Language has been a sensitive issue around the world. Many countries including Sri Lanka and India have seen various attempts from different linguistic groups to protect and preserve their language. However, since most of the tech development is centred around the English language, it has become important for people to learn and speak English and in this attempt, many of the world languages are facing a threat of extinction. Limited language capabilities of current speech recognition and generation technology are further accelerating this trend. Also Read - Google Translate rolls out support for 33 new offline languages: Check the complete list here
Meta claims to have made an attempt to counter this trend. The company has announced a series of artificial intelligence models that can help people access information and use their devices in their native languages. Meta’s Massively Multilingual Speech (MMS) models have expanded text-to-speech and speech-to-text technology to more than 1,100 languages, as per the company’s statement.
Text-to-speech and speech-to-text were earlier limited to around 100 languages. In addition to this, these technologies can now identify more than 4,000 spoken languages, which is 40 times more than the existing models.
What this means for users
Speech technology has many use cases, and they range from virtual and augmented reality to messaging services. Language translators such as Google Translate and Microsoft Translator are also based on this technology.
With the expanded capabilities of speech technology, many more users for different linguist groups will be able to use various services in their languages and their devices will also be able to understand those languages.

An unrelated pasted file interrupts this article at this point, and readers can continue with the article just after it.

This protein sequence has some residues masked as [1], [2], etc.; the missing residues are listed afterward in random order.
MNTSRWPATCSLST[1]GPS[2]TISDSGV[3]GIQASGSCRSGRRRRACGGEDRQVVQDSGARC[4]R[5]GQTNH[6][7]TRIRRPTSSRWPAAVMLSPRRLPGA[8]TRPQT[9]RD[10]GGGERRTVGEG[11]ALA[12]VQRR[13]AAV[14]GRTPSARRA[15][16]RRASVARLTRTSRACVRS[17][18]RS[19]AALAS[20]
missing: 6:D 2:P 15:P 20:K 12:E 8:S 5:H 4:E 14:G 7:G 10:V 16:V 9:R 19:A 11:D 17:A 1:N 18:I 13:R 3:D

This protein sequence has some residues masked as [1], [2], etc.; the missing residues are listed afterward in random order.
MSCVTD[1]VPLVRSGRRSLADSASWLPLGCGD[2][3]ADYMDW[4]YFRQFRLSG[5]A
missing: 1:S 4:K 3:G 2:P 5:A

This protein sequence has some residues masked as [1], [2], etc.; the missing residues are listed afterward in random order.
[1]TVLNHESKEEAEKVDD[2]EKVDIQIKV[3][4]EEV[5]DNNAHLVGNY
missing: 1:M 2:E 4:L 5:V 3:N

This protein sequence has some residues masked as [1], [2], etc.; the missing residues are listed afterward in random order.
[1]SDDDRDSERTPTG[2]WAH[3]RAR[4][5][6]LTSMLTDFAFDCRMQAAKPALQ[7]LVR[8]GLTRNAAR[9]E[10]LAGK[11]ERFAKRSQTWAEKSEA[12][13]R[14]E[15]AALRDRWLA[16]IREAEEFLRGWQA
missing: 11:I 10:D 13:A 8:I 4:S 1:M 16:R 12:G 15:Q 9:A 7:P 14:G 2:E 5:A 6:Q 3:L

In addition to this, Meta has announced to keep its models and code open-source to help the research community to build solutions on their work.
“We’re open-sourcing our models and code so that others in the research community can build on our work and help preserve the world’s languages and bring the world closer together,” Meta said in a blog post.
How Meta developed Massively Multilingual Speech
Meta used religious texts such as Bible to collect audio data for thousands of languages. The company preferred religious texts because they have been translated into many different languages and these translations have publicly available audio recordings, as per Meta’s statement.
Meta has claimed that though the data is from a specific domain and these recordings often had male voices, its model does not show gender bias and does not produce more religious text. In addition to this, Meta said that moving forward MMS coverage will increase to more languages and it will work on handling dialects.